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Four people to know in UK Prime Minister Keir Starmer’s new cabinet

New UK Prime Minister Keir Starmer has appointed his cabinet. Who’s in it?


Newly elected British Prime Minister Keir Starmer has settled into government after his party won a landslide victory last week.

His cabinet, appointed on Friday, has set records for having the most female and state school-educated ministers in the UK’s history.

Meet some of his closest associates who are set to shape the UK government’s policy in the upcoming years:

1. Angela Rayner, Deputy PM and Secretary for Housing

Angela Rayner is in a unique position in Starmer’s party in that she is the only person, apart from Starmer himself, who has been elected directly by the Labour Party.

Born into poverty in Stockport, Greater Manchester, Rayner has risen from humble beginnings to one of UK’s most powerful women, after she left school at the age of 16 while pregnant with her first child.

Describing herself as working class, the straightforward-talking MP was first elected in Ashton-under-Lyne in 2015 after working as a care worker and trade union official.

Her links to the UK trade union movement place her to the left of the Labour Party. However, she has been known to compromise, telling UK broadcaster Sky News she would not allow political « principles » to prevent her party from gaining power.

Rayner’s immediate tasks include pushing through workplace reforms to improve workers’ rights and devolving power from Westminster to regional mayors across the UK.

2. Rachel Reeves, Chancellor of the Exchequer

Rachel Reeves made history on Friday when she was appointed the UK’s first-ever woman Chancellor of the Exchequer, responsible for overseeing the country’s economic policy.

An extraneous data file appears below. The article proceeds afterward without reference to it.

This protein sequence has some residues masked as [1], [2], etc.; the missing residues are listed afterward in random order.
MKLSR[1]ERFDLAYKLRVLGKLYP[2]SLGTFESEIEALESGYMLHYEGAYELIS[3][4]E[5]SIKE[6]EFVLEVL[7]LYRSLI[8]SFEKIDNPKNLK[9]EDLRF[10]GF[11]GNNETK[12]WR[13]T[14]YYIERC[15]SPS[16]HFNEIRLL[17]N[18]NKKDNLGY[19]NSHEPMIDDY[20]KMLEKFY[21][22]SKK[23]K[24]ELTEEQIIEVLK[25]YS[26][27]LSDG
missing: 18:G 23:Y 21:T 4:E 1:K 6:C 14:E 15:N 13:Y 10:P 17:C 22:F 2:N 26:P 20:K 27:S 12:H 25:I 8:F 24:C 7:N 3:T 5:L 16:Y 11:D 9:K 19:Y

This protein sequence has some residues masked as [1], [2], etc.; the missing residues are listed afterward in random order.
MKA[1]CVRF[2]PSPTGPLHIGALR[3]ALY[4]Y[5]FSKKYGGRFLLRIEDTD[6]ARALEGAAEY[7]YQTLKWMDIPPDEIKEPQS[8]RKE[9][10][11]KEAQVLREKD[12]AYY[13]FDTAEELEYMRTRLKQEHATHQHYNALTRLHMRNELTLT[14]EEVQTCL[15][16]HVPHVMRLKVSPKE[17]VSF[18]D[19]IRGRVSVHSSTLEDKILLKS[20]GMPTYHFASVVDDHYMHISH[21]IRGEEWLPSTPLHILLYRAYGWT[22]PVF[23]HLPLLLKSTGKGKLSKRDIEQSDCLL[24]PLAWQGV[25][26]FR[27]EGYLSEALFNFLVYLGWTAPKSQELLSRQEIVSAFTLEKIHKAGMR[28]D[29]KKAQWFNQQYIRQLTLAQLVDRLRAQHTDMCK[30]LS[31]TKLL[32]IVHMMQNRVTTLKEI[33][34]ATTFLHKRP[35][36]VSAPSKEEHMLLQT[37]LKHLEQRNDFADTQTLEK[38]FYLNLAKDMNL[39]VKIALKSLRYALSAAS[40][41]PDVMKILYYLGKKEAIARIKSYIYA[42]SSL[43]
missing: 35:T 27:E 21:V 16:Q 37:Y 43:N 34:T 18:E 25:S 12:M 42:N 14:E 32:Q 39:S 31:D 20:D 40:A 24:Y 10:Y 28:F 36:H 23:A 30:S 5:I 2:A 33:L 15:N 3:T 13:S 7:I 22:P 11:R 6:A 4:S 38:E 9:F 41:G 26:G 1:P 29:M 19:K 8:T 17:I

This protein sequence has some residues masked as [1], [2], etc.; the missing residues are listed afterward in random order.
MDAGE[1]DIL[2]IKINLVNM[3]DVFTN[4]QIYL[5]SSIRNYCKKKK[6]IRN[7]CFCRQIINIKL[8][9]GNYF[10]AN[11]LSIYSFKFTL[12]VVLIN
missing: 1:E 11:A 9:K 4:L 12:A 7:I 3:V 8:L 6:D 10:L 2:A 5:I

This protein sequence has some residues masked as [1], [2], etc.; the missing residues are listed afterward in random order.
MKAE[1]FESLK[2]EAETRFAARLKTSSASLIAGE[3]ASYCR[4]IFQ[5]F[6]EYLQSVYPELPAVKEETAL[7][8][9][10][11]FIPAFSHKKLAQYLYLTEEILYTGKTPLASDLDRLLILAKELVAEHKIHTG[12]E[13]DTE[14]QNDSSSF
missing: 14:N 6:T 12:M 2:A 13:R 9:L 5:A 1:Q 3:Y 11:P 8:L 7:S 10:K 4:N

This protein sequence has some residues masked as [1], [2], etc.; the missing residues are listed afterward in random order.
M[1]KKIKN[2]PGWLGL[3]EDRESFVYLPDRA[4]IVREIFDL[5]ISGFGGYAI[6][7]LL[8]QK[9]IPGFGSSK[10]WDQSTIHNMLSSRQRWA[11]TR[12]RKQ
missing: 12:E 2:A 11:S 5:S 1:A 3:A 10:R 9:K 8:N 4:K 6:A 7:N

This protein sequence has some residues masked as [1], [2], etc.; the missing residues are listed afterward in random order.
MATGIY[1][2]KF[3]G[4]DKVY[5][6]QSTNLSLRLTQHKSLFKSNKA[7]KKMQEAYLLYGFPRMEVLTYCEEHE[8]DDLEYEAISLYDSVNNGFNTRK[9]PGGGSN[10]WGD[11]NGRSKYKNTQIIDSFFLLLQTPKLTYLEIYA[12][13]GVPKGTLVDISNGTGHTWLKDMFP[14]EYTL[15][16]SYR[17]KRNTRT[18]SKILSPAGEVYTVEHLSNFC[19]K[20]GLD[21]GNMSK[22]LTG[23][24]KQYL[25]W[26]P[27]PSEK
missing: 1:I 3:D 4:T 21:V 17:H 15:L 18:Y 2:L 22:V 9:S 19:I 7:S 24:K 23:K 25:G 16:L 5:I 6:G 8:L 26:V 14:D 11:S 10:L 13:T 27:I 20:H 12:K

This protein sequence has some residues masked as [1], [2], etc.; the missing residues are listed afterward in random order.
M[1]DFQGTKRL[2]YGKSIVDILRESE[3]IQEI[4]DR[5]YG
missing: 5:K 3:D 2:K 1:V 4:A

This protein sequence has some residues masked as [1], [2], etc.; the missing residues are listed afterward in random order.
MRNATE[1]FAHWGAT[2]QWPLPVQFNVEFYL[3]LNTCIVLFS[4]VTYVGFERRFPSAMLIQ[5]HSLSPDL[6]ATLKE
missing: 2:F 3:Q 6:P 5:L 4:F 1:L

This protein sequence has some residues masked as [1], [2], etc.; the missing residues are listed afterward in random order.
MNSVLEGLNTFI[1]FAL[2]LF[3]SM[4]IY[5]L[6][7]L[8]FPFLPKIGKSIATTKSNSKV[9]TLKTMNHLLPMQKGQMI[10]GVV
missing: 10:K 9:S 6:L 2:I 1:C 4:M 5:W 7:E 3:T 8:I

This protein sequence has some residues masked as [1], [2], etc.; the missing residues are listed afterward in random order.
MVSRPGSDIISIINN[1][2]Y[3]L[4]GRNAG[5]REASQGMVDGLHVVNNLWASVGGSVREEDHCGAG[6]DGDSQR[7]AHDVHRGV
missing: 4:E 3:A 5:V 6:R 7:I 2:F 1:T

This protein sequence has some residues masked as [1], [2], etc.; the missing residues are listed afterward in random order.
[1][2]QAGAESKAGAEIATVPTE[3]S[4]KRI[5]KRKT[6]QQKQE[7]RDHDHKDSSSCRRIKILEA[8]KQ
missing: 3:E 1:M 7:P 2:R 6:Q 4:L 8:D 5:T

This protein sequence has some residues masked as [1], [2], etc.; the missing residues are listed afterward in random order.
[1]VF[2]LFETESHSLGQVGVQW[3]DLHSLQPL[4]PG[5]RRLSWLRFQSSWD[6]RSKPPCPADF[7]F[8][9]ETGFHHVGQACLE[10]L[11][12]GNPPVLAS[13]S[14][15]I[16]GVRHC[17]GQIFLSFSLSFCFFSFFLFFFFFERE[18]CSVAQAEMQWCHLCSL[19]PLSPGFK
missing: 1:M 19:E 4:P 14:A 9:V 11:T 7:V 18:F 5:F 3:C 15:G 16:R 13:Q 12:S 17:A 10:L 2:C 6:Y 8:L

First elected in 2010, Reeves said she hoped her appointment would inspire a new generation of women, calling it a « historic responsibility ».

She is set to navigate tricky terrain as she tries to balance promising renewal for the UK’s public services with the country’s real fiscal challenges.

Reeves often moves in line with Starmer’s policies, and will follow him in trying to portray the party as financially responsible in her first task of outlining Labour’s first budget and spending review in October.

She has already gone to great lengths to point out that the Labour party has inherited a bad economic outlook from its Conservative predecessors, using her first speech to call for an assessment of the government’s spending inheritance.

3. David Lammy, Foreign Secretary

David Lammy has already been keeping busy as the UK’s new foreign secretary, having visited Germany, Poland and Sweden this weekend.

In a speech uploaded to his X account, Lammy described himself as a « working class man from Tottenham, » pointing out his heritage as a descendant of enslaved people.

The 51-year-old was raised in a single-parent household and rose up the chains of the Labour Party after being elected in 2002.

He was the first black Briton to attend Harvard Law School after graduating with a degree in law from SOAS University. He counts former US President Barack Obama as one of his friends.

Lammy has made the promise of « reconnection » central to his programme as foreign secretary, criticising the UK as previously being caught up in an « inward-looking conversation ».


He has indicated he would be eager to create a new security pact with the European Union in an effort to reconstruct the relationship after years of hostility under Brexit.

Elsewhere, he has affirmed his support for Ukraine, supported an immediate ceasefire in Gaza, and was forced to soften his tone when referring to US President Donald Trump — who he previously called a « racist ».

4. Wes Streeting, Health and Social Care Secretary

Perhaps not so engaged with foreign affairs, Wes Streeting has a mammoth task within the UK in transforming its healthcare service that has been battered with months of doctor’s pay disputes and underfunding.

Streeting was born and raised in east London, with his grandmother famously linked to Christine Keeler — a former showgirl whose involvement in the Profumo Affair rocked 1960s Britain.

He was previously president of the National Union of Students before entering the House of Commons in 2015.


Streeting has had strong words for England’s healthcare provider, the National Health Service (NHS), calling it « broken » and making it his first task in office to talk with junior doctors who have been embroiled in a strike over pay.

He faces the difficult task of reforming the NHS and, crucially, reducing waiting times for appointments with a limited budget.

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